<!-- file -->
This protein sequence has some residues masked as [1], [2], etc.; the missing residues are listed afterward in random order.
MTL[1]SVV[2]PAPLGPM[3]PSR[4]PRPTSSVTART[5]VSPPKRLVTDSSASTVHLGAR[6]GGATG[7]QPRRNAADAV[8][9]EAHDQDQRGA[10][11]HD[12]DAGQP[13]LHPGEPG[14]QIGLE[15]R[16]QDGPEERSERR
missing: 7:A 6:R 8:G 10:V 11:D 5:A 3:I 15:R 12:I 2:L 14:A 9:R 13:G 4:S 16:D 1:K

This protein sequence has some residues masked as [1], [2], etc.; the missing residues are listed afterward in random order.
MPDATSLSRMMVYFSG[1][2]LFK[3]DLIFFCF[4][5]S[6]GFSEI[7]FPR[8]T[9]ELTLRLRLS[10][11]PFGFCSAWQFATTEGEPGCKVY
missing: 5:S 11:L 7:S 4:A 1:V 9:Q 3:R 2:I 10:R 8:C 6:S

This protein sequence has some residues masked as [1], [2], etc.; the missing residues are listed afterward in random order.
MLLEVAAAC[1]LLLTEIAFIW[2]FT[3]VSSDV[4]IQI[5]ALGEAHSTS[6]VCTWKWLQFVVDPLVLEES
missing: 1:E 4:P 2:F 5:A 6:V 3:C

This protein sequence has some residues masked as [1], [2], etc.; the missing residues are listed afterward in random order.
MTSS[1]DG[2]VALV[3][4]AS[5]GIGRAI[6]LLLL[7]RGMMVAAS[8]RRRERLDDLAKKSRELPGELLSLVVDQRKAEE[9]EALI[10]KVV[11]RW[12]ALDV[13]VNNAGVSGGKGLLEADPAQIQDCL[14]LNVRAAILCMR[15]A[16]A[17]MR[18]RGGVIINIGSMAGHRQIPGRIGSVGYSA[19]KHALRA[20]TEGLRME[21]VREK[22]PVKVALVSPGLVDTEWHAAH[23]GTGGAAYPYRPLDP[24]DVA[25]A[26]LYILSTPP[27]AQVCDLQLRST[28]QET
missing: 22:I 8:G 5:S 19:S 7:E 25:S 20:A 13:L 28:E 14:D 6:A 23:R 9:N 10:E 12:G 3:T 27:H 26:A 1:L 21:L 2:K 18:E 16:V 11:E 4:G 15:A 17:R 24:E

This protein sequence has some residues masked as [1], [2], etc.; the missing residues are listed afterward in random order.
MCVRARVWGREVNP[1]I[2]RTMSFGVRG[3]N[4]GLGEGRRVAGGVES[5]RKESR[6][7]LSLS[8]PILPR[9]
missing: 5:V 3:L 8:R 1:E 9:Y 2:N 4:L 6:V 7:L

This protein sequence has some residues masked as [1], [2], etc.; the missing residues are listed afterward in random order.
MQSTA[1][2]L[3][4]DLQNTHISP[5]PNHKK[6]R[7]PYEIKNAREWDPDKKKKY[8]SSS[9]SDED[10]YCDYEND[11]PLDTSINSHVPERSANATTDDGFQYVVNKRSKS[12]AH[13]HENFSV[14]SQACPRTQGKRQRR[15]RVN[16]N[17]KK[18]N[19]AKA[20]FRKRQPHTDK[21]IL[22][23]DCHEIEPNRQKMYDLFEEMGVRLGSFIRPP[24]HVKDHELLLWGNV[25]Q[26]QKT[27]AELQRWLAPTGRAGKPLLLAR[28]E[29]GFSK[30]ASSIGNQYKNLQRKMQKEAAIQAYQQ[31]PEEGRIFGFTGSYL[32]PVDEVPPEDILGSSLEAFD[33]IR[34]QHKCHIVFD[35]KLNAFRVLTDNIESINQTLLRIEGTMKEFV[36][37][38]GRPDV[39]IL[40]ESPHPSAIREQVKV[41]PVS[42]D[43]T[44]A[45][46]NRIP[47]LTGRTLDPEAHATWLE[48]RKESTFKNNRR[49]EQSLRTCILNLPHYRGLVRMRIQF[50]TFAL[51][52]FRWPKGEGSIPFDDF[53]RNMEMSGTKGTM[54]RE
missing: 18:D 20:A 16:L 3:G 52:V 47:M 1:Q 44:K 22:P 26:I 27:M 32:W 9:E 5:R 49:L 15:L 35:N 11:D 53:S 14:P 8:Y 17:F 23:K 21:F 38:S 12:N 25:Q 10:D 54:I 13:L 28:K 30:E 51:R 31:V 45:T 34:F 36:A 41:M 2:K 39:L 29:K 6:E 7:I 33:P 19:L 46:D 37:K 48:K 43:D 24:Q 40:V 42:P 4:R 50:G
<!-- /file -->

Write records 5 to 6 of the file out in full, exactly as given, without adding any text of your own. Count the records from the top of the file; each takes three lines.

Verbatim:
This protein sequence has some residues masked as [1], [2], etc.; the missing residues are listed afterward in random order.
MCVRARVWGREVNP[1]I[2]RTMSFGVRG[3]N[4]GLGEGRRVAGGVES[5]RKESR[6][7]LSLS[8]PILPR[9]
missing: 5:V 3:L 8:R 1:E 9:Y 2:N 4:L 6:V 7:L

This protein sequence has some residues masked as [1], [2], etc.; the missing residues are listed afterward in random order.
MQSTA[1][2]L[3][4]DLQNTHISP[5]PNHKK[6]R[7]PYEIKNAREWDPDKKKKY[8]SSS[9]SDED[10]YCDYEND[11]PLDTSINSHVPERSANATTDDGFQYVVNKRSKS[12]AH[13]HENFSV[14]SQACPRTQGKRQRR[15]RVN[16]N[17]KK[18]N[19]AKA[20]FRKRQPHTDK[21]IL[22][23]DCHEIEPNRQKMYDLFEEMGVRLGSFIRPP[24]HVKDHELLLWGNV[25]Q[26]QKT[27]AELQRWLAPTGRAGKPLLLAR[28]E[29]GFSK[30]ASSIGNQYKNLQRKMQKEAAIQAYQQ[31]PEEGRIFGFTGSYL[32]PVDEVPPEDILGSSLEAFD[33]IR[34]QHKCHIVFD[35]KLNAFRVLTDNIESINQTLLRIEGTMKEFV[36][37][38]GRPDV[39]IL[40]ESPHPSAIREQVKV[41]PVS[42]D[43]T[44]A[45][46]NRIP[47]LTGRTLDPEAHATWLE[48]RKESTFKNNRR[49]EQSLRTCILNLPHYRGLVRMRIQF[50]TFAL[51][52]FRWPKGEGSIPFDDF[53]RNMEMSGTKGTM[54]RE
missing: 18:D 20:A 16:L 3:G 52:V 47:M 1:Q 44:K 22:P 26:I 27:M 32:W 9:E 5:R 49:L 15:L 35:N 11:D 53:S 14:P 8:Y 17:F 23:K 21:F 38:S 12:N 25:Q 10:D 54:I 13:L 28:K 30:E 51:R 31:V 45:T 34:F 36:A 41:M 2:K 39:L 29:K 6:E 7:I 33:P 19:L 46:D 37:K 48:K 43:D 24:Q 40:V 42:P 4:R 50:G